Adelaide City Council has made it clear it will take no prisoners in its “lean and mean” migration to Azure and AWS, as it eyes a 50 percent-plus reduction in the amount of data it needs to host.
The council’s infrastructure boss David Carroll called the move to a hybrid cloud environment, enabled by Equinix's cloud connect, a once-in-a-generation opportunity to future-proof his organisation.
“We had to take a greenfields approach,” he told the Future IT Infrastructure forum in Melbourne.
“Forget about everything you know and let’s start again."
Accordingly, he has banned the kind of lift-and-shift cloud migration many of his colleagues in the South Australian local government haved opted for to instead go "back to the drawing board” with a deep-dive reassessment of his information architecture.
“We decided we would review all existing systems layer by layer. We are looking at every application, its architecture, how it functions, and rearchitecting it if we need to," Carroll said.
“We are not necessarily going to accept what a vendor says they will and will not support. We have decided to take a bit of this responsibility in house."
For example, Adelaide City has decided to completely restructure its Chris21 payroll system to avoid moving 21 years’ worth of staff data, amounting to 90GB, to the cloud - even though its vendor has pulled support in response to the overhaul.
The rearchitecture has allowed the council to leverage its SQL database as platform-as-a-service so it can stop forking out too much for on-premise SQL licences.
"When we asked the business, they actually said they only really need the current year’s information," Carroll said.
“We do have to keep the other 21 years legislatively … but it doesn’t have to be available in the prime system. It can be in other places."
To dodge any unnecessary cloud fees, Carroll has decided to keep 12 months worth of Chris21 information in the public cloud for easy web access by HR staff, while moving the legacy information into Excel spreadsheets, text files and PDFs in the council’s records management system in order to satisfy record-keeping legislation.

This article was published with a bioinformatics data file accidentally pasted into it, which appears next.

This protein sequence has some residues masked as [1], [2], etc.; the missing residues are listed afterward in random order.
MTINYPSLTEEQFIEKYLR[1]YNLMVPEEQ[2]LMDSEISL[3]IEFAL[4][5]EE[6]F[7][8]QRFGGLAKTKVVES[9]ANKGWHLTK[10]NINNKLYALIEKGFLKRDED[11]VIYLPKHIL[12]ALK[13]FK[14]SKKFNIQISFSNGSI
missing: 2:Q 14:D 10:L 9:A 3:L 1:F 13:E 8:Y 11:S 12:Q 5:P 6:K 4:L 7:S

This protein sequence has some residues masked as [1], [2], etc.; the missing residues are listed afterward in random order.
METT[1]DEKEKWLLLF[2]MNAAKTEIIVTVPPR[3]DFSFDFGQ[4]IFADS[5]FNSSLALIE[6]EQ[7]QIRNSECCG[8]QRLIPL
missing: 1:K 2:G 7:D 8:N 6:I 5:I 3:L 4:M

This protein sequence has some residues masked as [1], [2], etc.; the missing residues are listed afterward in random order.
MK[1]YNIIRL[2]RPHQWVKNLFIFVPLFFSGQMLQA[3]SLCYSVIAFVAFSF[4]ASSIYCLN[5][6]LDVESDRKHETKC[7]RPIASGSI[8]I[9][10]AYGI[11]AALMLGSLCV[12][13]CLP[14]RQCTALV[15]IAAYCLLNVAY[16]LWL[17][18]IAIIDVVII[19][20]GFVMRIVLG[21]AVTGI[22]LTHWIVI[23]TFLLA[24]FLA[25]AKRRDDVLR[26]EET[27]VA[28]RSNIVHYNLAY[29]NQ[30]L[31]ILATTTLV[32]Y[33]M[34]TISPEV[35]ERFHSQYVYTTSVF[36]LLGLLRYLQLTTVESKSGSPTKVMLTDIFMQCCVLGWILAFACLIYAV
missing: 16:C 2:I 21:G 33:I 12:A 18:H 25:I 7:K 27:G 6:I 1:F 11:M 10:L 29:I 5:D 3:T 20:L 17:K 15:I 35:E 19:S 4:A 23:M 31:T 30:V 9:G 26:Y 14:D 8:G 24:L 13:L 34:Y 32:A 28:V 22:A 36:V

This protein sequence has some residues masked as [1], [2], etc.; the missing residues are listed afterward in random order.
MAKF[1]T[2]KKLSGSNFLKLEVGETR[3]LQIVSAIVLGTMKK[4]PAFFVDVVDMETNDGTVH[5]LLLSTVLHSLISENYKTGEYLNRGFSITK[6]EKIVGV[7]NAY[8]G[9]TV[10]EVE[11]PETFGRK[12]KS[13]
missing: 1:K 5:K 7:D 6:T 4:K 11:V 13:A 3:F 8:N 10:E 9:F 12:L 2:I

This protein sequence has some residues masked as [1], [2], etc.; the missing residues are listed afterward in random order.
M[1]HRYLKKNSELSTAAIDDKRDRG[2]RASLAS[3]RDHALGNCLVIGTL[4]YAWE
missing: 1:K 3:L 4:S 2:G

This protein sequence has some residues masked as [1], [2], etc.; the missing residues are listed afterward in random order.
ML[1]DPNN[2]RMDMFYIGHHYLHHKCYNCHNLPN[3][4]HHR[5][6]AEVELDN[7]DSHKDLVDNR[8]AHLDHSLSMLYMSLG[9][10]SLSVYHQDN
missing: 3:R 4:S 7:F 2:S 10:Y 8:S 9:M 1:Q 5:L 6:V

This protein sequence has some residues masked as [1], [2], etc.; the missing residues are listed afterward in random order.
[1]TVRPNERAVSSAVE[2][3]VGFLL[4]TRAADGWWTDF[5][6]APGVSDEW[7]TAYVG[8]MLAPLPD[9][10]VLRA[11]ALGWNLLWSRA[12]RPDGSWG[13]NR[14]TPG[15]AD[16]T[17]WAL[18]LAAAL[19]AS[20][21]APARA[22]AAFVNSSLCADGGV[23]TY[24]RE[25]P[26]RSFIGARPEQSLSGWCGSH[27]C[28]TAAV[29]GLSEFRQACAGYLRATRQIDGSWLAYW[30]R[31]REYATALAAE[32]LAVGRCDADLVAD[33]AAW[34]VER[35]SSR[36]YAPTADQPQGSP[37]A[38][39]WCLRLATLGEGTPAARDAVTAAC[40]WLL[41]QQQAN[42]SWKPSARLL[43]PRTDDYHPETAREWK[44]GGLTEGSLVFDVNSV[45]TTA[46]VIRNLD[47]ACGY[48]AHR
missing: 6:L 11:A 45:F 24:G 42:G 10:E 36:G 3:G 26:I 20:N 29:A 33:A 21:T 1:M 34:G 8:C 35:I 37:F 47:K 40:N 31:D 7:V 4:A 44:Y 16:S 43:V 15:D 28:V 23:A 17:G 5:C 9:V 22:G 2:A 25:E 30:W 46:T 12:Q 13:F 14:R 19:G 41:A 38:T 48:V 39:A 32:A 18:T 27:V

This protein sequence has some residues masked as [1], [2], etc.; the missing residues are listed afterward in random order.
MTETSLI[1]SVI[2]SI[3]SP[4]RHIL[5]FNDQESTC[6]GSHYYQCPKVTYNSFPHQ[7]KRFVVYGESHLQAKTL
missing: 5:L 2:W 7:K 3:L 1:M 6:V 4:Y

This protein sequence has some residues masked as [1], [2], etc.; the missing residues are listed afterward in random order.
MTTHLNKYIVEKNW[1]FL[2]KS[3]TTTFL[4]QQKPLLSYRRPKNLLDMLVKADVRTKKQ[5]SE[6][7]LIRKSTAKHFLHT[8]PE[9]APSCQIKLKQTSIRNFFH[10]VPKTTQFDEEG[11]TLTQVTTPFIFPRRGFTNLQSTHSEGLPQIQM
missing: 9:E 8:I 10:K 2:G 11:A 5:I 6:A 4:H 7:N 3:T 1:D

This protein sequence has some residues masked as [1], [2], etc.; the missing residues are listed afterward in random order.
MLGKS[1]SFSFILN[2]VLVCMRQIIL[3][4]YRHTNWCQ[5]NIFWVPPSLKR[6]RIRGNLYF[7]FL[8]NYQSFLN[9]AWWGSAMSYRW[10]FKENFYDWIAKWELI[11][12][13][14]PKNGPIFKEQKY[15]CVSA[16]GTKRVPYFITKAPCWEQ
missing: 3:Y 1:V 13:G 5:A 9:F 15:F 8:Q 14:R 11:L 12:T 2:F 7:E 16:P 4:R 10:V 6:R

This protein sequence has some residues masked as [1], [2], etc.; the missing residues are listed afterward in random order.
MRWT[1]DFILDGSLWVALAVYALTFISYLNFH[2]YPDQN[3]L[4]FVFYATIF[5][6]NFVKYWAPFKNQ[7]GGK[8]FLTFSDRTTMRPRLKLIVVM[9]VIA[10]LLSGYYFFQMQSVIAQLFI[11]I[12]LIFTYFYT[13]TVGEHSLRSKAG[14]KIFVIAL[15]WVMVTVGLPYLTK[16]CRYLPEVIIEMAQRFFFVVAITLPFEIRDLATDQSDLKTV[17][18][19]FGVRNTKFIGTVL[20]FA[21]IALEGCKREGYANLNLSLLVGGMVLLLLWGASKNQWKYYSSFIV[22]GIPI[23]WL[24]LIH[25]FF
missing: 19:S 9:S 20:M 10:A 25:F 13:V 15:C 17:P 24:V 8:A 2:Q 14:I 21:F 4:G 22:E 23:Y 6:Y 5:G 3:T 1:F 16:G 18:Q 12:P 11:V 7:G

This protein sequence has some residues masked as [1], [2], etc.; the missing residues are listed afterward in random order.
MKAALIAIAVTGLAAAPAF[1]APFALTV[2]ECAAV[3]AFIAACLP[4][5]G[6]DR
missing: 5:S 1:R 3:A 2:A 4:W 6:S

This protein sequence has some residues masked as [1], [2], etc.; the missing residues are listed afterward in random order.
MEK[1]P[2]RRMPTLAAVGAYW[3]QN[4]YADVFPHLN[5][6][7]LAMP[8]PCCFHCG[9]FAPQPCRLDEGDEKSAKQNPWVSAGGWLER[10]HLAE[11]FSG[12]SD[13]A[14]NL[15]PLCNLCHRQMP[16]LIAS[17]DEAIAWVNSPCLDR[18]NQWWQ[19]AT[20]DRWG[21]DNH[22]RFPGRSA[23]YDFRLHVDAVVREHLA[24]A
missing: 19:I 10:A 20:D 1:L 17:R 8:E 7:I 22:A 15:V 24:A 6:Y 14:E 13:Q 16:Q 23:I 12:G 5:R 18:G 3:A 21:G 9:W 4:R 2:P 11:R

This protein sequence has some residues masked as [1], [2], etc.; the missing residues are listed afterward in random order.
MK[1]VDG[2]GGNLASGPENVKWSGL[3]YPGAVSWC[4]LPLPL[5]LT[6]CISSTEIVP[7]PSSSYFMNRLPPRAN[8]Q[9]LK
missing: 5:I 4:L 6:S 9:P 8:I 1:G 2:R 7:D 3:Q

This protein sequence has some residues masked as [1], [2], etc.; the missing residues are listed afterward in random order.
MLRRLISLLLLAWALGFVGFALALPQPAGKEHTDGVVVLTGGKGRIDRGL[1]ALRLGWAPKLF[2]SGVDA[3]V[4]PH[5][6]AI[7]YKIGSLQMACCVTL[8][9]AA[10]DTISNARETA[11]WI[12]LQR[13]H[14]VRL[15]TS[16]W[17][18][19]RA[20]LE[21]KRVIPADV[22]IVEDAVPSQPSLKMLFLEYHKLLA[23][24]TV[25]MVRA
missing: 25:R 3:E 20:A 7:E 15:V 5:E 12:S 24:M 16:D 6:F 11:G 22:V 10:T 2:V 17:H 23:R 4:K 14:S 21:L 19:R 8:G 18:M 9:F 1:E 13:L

Alongside Chris21, the council has so far shifted its HR services, staff directory, email, data management platform, and terminal services to the new infrastructure.
Then there are the systems Carroll says might not even survive the cull, like a 1998 fuel pump management system already too old for the cloud, or anything that requires a USB for licence management.
“It is 2016 and I have systems in there that require a USB dongle to manage the licences. They’re in the ‘too be assessed’ pile at this point in time,” he said.
Adelaide City Council also has ownership of the city’s entire CCTV network infrastructure, which Carroll said will sit on the same hardware for at least another couple of years until the existing deals expire.
For the team, the adoption of public cloud is all about “starving the dollar meter” in the name of South Australia’s ratepayers.
“If I have got 29 terabytes of data in total, I’m hoping to move less than half of that to the cloud," Carroll sid.
“That’s about doing record keeping and storage a lot better.”
The council has started with Microsoft Azure, but Carroll said he was ready to be "poached" by any other cloud provider at a moments notice if they can offer more competitive pricing.
The use of Equinix's cloud connect service will enable the council to switch infrastructure like consumers can port between phone carriers today, he said.